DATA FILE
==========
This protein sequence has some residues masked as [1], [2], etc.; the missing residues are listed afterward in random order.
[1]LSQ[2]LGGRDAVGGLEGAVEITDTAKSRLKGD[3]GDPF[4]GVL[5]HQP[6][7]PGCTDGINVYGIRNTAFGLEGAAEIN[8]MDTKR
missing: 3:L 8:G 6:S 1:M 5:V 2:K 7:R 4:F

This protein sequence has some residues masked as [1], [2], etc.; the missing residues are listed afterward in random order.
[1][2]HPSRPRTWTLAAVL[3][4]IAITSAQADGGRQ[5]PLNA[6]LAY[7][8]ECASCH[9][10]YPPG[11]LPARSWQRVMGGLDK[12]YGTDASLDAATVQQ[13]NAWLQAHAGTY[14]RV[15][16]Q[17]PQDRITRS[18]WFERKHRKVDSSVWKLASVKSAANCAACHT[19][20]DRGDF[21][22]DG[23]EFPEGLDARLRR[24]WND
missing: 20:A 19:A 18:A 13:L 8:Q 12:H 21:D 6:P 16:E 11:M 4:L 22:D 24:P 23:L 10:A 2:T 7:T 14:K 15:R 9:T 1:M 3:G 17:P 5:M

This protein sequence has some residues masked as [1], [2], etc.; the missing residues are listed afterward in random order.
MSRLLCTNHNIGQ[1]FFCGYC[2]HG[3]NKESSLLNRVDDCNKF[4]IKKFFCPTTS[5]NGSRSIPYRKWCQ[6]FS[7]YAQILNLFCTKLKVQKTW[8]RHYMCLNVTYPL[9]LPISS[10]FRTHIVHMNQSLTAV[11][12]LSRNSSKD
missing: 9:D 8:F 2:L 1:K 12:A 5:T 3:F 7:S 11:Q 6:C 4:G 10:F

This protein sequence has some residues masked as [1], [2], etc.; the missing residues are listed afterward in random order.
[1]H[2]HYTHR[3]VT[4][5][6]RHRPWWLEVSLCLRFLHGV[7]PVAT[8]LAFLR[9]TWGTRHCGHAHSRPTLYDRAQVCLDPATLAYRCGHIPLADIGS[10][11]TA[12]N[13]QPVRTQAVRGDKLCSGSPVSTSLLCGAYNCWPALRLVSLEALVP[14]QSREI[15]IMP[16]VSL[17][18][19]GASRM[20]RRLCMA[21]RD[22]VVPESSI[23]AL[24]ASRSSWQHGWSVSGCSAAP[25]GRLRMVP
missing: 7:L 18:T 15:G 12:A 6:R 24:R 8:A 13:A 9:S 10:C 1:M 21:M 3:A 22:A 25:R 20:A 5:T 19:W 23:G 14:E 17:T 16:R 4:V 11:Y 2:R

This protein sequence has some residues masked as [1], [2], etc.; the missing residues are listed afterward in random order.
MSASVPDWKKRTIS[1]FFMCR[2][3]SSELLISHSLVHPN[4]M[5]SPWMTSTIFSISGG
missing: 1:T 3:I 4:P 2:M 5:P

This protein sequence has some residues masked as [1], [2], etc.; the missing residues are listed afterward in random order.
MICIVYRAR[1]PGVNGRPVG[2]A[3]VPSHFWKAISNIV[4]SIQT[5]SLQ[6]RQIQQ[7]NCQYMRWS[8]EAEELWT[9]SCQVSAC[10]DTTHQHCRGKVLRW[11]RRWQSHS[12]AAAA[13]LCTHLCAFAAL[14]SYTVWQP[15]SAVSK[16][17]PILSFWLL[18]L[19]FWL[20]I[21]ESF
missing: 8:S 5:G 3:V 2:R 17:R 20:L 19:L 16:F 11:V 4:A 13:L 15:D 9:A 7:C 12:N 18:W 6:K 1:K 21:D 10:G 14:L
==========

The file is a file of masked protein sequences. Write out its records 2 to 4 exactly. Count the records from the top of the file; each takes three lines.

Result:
This protein sequence has some residues masked as [1], [2], etc.; the missing residues are listed afterward in random order.
[1][2]HPSRPRTWTLAAVL[3][4]IAITSAQADGGRQ[5]PLNA[6]LAY[7][8]ECASCH[9][10]YPPG[11]LPARSWQRVMGGLDK[12]YGTDASLDAATVQQ[13]NAWLQAHAGTY[14]RV[15][16]Q[17]PQDRITRS[18]WFERKHRKVDSSVWKLASVKSAANCAACHT[19][20]DRGDF[21][22]DG[23]EFPEGLDARLRR[24]WND
missing: 20:A 19:A 18:A 13:L 8:Q 12:H 21:D 6:P 16:E 11:M 4:L 22:D 24:P 23:L 10:A 2:T 7:T 14:K 15:R 9:T 1:M 3:G 17:P 5:M

This protein sequence has some residues masked as [1], [2], etc.; the missing residues are listed afterward in random order.
MSRLLCTNHNIGQ[1]FFCGYC[2]HG[3]NKESSLLNRVDDCNKF[4]IKKFFCPTTS[5]NGSRSIPYRKWCQ[6]FS[7]YAQILNLFCTKLKVQKTW[8]RHYMCLNVTYPL[9]LPISS[10]FRTHIVHMNQSLTAV[11][12]LSRNSSKD
missing: 9:D 8:F 2:L 1:K 12:A 5:T 3:F 7:S 11:Q 6:C 4:G 10:F

This protein sequence has some residues masked as [1], [2], etc.; the missing residues are listed afterward in random order.
[1]H[2]HYTHR[3]VT[4][5][6]RHRPWWLEVSLCLRFLHGV[7]PVAT[8]LAFLR[9]TWGTRHCGHAHSRPTLYDRAQVCLDPATLAYRCGHIPLADIGS[10][11]TA[12]N[13]QPVRTQAVRGDKLCSGSPVSTSLLCGAYNCWPALRLVSLEALVP[14]QSREI[15]IMP[16]VSL[17][18][19]GASRM[20]RRLCMA[21]RD[22]VVPESSI[23]AL[24]ASRSSWQHGWSVSGCSAAP[25]GRLRMVP
missing: 7:L 18:T 15:G 12:A 6:R 24:R 8:A 13:A 9:S 10:C 1:M 21:M 3:A 22:A 25:R 20:A 5:T 19:W 23:G 14:E 17:T 16:R 4:V 11:Y 2:R